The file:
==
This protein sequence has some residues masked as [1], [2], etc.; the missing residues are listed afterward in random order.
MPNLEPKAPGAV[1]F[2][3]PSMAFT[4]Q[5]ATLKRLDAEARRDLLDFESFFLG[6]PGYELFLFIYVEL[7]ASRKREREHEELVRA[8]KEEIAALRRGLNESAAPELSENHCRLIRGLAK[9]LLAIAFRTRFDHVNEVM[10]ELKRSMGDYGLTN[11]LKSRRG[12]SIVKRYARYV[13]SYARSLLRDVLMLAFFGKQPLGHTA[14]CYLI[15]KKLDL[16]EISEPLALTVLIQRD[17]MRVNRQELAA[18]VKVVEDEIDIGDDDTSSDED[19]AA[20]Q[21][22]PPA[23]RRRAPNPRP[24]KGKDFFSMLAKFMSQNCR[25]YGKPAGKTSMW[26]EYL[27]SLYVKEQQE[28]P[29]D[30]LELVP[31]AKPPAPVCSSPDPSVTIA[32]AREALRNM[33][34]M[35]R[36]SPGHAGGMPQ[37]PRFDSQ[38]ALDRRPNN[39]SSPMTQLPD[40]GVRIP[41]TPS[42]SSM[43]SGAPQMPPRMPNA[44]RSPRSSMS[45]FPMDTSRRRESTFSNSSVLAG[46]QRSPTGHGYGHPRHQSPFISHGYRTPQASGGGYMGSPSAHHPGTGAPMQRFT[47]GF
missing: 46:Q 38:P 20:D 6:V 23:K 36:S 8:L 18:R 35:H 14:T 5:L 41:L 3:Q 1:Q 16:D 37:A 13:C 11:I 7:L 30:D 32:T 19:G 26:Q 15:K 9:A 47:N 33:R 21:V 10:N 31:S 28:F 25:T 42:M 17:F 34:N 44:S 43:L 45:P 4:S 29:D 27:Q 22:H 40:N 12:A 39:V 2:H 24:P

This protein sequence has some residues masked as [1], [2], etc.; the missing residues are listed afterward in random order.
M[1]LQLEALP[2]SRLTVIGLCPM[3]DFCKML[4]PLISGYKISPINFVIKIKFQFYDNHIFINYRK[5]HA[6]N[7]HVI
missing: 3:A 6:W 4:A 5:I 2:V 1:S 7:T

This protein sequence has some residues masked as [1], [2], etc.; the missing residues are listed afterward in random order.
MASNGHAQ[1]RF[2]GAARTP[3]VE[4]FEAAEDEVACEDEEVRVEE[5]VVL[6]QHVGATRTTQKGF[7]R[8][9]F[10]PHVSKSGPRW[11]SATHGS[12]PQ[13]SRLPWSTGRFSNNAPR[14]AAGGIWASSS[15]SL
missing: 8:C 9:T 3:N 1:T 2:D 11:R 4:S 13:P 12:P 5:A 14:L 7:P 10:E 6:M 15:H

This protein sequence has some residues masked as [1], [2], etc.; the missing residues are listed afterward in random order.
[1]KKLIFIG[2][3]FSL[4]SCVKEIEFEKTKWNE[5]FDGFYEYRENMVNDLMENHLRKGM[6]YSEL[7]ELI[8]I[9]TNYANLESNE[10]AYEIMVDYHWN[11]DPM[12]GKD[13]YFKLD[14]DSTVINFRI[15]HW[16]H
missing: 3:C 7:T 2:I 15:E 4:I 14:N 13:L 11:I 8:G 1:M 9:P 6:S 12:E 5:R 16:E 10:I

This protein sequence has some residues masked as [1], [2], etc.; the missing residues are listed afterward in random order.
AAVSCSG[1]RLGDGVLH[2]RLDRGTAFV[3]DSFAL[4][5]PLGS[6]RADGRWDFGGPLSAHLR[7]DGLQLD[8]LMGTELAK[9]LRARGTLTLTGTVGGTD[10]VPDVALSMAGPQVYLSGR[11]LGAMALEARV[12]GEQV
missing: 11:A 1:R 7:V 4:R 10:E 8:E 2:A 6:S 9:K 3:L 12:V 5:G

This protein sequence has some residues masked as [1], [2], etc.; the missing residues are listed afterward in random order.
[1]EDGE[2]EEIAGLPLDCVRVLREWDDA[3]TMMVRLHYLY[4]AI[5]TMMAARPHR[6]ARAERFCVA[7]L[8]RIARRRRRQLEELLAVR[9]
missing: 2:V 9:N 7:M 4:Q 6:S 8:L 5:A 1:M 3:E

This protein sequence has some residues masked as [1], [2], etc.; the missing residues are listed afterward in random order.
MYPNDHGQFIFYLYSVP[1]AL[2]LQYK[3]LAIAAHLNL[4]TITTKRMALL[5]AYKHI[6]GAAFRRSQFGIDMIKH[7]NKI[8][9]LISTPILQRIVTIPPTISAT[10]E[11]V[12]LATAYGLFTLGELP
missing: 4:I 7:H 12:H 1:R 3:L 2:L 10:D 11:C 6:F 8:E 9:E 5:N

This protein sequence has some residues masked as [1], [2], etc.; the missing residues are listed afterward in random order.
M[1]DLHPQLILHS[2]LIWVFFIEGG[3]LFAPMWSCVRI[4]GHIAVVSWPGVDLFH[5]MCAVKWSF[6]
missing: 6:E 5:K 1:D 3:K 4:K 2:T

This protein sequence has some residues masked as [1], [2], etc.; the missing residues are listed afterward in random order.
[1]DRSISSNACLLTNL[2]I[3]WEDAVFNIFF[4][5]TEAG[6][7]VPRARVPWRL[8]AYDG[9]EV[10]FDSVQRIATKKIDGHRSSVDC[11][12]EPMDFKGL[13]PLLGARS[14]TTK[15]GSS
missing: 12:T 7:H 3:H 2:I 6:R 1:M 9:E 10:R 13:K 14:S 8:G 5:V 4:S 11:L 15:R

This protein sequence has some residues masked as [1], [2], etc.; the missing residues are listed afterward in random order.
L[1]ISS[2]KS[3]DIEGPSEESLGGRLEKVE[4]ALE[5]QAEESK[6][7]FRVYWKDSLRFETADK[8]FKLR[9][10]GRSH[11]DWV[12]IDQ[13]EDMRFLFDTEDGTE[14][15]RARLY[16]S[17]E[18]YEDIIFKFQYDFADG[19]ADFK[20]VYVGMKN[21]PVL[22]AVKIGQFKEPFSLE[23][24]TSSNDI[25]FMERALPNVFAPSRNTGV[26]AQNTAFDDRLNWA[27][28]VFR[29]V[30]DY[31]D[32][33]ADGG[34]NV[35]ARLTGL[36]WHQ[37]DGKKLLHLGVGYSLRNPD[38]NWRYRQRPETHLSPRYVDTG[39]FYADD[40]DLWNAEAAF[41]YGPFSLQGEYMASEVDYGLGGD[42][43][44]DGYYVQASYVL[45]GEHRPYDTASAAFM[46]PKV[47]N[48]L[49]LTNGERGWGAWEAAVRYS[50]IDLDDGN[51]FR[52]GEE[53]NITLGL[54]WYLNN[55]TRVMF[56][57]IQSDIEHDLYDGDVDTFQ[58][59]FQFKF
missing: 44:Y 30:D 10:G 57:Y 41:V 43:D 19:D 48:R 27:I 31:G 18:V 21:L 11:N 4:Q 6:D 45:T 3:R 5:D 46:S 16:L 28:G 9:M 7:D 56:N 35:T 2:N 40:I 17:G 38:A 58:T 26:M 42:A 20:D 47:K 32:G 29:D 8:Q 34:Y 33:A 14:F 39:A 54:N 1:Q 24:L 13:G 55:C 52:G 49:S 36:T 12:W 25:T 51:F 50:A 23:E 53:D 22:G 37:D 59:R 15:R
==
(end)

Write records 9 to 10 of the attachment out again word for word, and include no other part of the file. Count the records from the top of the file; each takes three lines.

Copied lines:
This protein sequence has some residues masked as [1], [2], etc.; the missing residues are listed afterward in random order.
[1]DRSISSNACLLTNL[2]I[3]WEDAVFNIFF[4][5]TEAG[6][7]VPRARVPWRL[8]AYDG[9]EV[10]FDSVQRIATKKIDGHRSSVDC[11][12]EPMDFKGL[13]PLLGARS[14]TTK[15]GSS
missing: 12:T 7:H 3:H 2:I 6:R 1:M 9:E 10:R 13:K 14:S 8:G 5:V 4:S 11:L 15:R

This protein sequence has some residues masked as [1], [2], etc.; the missing residues are listed afterward in random order.
L[1]ISS[2]KS[3]DIEGPSEESLGGRLEKVE[4]ALE[5]QAEESK[6][7]FRVYWKDSLRFETADK[8]FKLR[9][10]GRSH[11]DWV[12]IDQ[13]EDMRFLFDTEDGTE[14][15]RARLY[16]S[17]E[18]YEDIIFKFQYDFADG[19]ADFK[20]VYVGMKN[21]PVL[22]AVKIGQFKEPFSLE[23][24]TSSNDI[25]FMERALPNVFAPSRNTGV[26]AQNTAFDDRLNWA[27][28]VFR[29]V[30]DY[31]D[32][33]ADGG[34]NV[35]ARLTGL[36]WHQ[37]DGKKLLHLGVGYSLRNPD[38]NWRYRQRPETHLSPRYVDTG[39]FYADD[40]DLWNAEAAF[41]YGPFSLQGEYMASEVDYGLGGD[42][43][44]DGYYVQASYVL[45]GEHRPYDTASAAFM[46]PKV[47]N[48]L[49]LTNGERGWGAWEAAVRYS[50]IDLDDGN[51]FR[52]GEE[53]NITLGL[54]WYLNN[55]TRVMF[56][57]IQSDIEHDLYDGDVDTFQ[58][59]FQFKF
missing: 44:Y 30:D 10:G 57:Y 41:V 43:D 19:D 48:R 27:I 31:G 18:V 21:L 11:N 4:Q 6:D 45:T 3:R 5:D 46:S 16:L 28:G 9:M 7:D 56:N 35:T 2:N 40:I 17:G 38:A 58:T 26:M 42:A 20:D 47:K 32:G 29:D 8:Q 34:Y 33:A 14:F 39:A 54:N 1:Q 24:L 13:G 55:C 52:G 49:S 36:T 12:W 25:T 51:F 50:A 23:E 53:D 22:G 37:D 59:R 15:R